15 of 15 people found the following review helpful
Absorbing, entertaining study of English life between the wars,
This review is from: Family Roundabout (Paperback)
Reading this novel by Richmal Crompton was a bit like reading a `William' story from the adults' point of views. Here too we have a sleepy interwar village with old fashioned shops, the county family and the nouveau riche family, teas and tennis parties. And you get similar character types - bossy young women, lovelorn young men, redoubtable elderly ladies, a solitary writer living in a cottage and a young wannabe socialist whose greatest act of rebellion is to wear orange socks. There are also children of course - whether engagingly rebellious or unattractively smug - but these remain in the background throughout.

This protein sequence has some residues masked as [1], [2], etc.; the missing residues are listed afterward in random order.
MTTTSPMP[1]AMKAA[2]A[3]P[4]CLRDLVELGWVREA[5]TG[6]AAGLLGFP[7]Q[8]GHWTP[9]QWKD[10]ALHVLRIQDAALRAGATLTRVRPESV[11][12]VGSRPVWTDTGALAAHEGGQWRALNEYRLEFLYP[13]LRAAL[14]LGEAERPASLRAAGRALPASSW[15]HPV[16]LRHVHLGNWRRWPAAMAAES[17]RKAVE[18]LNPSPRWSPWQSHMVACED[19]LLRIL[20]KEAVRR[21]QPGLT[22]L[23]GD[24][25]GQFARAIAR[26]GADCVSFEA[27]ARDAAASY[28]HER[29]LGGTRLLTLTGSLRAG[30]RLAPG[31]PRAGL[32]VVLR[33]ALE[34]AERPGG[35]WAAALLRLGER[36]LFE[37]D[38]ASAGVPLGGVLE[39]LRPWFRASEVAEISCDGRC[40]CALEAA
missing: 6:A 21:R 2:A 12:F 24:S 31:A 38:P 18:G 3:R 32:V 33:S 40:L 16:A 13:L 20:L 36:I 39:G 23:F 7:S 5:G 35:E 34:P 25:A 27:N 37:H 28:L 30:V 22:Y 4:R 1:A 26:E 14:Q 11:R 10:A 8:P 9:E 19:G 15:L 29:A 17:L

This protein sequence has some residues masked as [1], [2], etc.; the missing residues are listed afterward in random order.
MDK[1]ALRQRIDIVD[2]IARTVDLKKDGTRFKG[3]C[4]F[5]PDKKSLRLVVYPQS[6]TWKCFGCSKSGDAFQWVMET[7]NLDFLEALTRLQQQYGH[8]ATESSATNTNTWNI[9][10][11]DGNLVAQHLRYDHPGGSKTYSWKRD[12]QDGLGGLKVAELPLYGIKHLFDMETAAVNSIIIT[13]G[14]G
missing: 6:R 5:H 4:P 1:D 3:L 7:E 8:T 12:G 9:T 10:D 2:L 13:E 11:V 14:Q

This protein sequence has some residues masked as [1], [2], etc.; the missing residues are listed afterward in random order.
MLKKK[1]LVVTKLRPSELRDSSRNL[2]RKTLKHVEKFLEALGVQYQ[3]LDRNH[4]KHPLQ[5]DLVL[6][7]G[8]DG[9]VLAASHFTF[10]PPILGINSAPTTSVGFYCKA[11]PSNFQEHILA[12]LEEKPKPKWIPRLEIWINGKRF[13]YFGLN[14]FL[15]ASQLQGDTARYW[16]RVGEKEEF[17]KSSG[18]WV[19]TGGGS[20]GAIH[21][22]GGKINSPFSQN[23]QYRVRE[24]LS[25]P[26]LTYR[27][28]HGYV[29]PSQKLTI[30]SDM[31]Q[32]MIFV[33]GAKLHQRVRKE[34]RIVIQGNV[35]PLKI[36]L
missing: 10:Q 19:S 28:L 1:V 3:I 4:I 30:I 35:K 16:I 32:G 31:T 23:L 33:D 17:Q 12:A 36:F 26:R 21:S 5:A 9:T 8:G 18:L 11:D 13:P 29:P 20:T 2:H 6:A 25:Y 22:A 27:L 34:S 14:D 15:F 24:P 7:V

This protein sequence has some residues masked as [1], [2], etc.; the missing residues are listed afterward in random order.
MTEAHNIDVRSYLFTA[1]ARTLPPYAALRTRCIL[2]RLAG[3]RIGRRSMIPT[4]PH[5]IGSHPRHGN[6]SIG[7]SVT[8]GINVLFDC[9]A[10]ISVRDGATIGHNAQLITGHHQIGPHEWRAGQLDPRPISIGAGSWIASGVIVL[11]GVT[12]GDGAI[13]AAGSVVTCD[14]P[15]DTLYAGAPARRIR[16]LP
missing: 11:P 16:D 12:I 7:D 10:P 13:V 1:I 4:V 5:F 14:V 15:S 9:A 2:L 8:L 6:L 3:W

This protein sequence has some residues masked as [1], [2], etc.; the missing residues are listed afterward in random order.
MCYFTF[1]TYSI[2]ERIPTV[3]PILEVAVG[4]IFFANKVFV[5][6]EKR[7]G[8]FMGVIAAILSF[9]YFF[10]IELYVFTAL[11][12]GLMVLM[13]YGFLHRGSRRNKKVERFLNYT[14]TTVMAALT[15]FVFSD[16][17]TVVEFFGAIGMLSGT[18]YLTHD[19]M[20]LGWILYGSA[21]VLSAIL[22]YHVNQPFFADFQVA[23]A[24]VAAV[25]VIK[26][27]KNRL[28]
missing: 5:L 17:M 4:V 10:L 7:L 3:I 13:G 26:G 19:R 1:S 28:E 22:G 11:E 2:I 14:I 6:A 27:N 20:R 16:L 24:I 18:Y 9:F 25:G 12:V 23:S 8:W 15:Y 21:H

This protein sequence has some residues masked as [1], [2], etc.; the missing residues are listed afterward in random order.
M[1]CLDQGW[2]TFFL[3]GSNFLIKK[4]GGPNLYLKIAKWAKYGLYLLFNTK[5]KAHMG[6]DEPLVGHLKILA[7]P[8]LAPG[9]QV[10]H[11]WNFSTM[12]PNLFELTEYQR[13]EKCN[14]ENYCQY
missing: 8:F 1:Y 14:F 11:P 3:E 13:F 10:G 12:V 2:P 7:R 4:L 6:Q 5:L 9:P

The story is very absorbing, the characters are convincing and quite subtly drawn although we are never invited to delve too deeply into their inner lives, and, even though the subject matter includes adultery, death and disappointments of all kinds, the style is often very witty. Crompton's portrait of the self-indulgent, second rate novelist Arnold Palmer is particularly effective. `Mr Palmer spent a lot of time and thought impressing his modesty on people'. I do recommend `Family Roundabout', but if you want a 5* star novel along rather similar lines try Dorothy Whipple's wonderful `They Were Sisters'.